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Public information film on coronavirus allegedly from the 1970s is a parody published in 2020

Posted on:  2023-11-28

Key takeaway

A public information film offering tips to prevent coronavirus infection that allegedly dates to the 1970s is actually a parody of the public service films that the U.K. Central Office of Information produced and distributed nationally between 1946 and 2011.

Reviewed content


A public information film on the coronavirus was released in the 1970s

Source: YouTube, Social media users, 2020-05-24

Verdict detail

Factually inaccurate: The 1970s coronavirus public information film shown on various social media posts is actually a parody published on 24 May 2020, shortly after COVID-19 was declared a pandemic.

Full Claim

A public information film on the coronavirus was released in the 1970s


A three-minute video titled “Coronavirus – 1970s Public Information Film” offering recommendations to prevent coronavirus infections went viral at the end of 2023. The video circulated on social media platforms including X (formerly Twitter) and TikTok. One Facebook post sharing the video in November 2023 received over 50,000 views and 2,000 shares.

The video’s title and retro appearance resembled the public information short films that the U.K. Central Office of Information (COI) produced and distributed during television advertising breaks. The COI was created in 1946 to replace the British Ministry of Information, which was responsible for government publicity and propaganda during the Second World War, and was active until 2011.

Many of the COI short films involved public safety campaigns. One example is “Smoking and You”, a film released in 1963 and one of the first governmental anti-smoking campaigns ever produced. In others, a cartoon cat named Charley gave safety tips to children, for example by warning them against playing with matches or being aware of the dangers in water.

However, the video shared on social media isn’t an actual public information film but a work of satire. It is also not from the 1970s.

While some posts correctly indicated that the video was a parody, others didn’t, nor did they mention that the video wasn’t an actual 1970s production. This could be potentially misleading, particularly for people who didn’t watch the video in full and might interpret that the video was released in the 1970s.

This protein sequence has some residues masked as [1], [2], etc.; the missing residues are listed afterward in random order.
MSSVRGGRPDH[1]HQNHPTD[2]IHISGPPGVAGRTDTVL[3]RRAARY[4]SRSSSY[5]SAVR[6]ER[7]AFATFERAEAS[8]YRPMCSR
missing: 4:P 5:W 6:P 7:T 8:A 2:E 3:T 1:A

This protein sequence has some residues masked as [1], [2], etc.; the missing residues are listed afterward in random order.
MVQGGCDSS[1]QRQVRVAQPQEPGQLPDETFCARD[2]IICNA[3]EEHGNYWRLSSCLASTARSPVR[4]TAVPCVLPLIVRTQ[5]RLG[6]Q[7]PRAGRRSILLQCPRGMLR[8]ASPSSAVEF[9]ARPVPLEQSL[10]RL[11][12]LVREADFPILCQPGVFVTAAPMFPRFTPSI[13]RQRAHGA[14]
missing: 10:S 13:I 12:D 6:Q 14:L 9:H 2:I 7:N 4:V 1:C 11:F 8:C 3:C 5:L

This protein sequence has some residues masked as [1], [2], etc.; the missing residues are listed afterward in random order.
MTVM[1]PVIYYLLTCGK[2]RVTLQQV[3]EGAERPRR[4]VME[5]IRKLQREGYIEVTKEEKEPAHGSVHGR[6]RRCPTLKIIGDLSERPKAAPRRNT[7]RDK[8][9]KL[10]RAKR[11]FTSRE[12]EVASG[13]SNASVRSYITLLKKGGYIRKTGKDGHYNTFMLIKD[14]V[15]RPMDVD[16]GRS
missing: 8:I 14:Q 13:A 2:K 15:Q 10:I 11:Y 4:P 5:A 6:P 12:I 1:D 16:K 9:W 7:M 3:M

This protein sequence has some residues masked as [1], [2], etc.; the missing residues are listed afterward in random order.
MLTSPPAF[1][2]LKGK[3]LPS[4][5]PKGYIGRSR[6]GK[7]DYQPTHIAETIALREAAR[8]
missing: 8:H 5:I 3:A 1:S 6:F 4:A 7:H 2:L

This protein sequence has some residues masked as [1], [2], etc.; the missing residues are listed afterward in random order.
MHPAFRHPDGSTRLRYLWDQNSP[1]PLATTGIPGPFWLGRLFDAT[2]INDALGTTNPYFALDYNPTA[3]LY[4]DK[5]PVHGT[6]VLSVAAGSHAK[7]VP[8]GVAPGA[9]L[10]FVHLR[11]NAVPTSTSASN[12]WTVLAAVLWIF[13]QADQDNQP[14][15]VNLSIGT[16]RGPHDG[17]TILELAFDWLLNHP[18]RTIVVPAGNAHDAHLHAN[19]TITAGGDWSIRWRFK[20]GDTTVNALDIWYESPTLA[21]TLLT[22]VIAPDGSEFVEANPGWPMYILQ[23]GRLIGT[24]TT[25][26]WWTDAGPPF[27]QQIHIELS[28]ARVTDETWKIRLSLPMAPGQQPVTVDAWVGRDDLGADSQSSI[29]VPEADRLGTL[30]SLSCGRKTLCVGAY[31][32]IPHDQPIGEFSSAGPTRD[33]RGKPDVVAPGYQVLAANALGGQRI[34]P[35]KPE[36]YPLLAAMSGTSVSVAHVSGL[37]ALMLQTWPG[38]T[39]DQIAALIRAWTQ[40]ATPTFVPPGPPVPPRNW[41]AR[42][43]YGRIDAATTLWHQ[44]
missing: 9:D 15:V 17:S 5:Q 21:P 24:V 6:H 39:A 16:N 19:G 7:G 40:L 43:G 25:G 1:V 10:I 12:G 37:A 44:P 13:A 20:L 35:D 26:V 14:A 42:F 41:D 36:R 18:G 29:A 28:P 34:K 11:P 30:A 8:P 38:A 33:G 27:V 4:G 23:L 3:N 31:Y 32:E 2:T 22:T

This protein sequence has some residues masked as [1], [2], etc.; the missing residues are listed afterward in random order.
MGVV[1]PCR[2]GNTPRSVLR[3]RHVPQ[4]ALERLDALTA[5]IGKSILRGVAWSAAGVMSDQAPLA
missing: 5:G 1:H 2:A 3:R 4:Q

Multiple social media posts attributed the film to CheeksProductions, which uploaded it on its YouTube channel on 4 May 2020, shortly after the World Health Organization declared COVID-19 a pandemic. The video had accumulated over two million views at the time of writing.

The humorous nature of the video is made clear throughout its three minutes, for example, when talking about coronavirus “carriers”:

“Even a car can be a carrier. If you cough on a car, that car becomes a carrier, which is why scientists now sometimes refer to the coronavirus as the ‘car owner virus’.”

It goes on:

“Carriers come in all shapes and sizes. So it’s important when you are out and about that you note down anyone you see coughing or wheezing[…] When you return home, immediately call the police and notify them of any person you’ve seen who you think is or might be a carrier”.

The film provided several other comical recommendations, like “cut a hole in your favorite chair and stick a bucket underneath” if you don’t have an indoor toilet, or “if you don’t have chairs, dig a hole for yourself somewhere inside the house”. CheeksProductions’ YouTube channel contains many other satirical videos, including one about lockdowns.

PolitiFact found that the narrator of the coronavirus video is actor and voiceover Charlie Tantam. Tantam, who joked about the film in a May 2020 tweet, listed it as one of his works on his website, under the section “parody shorts”.

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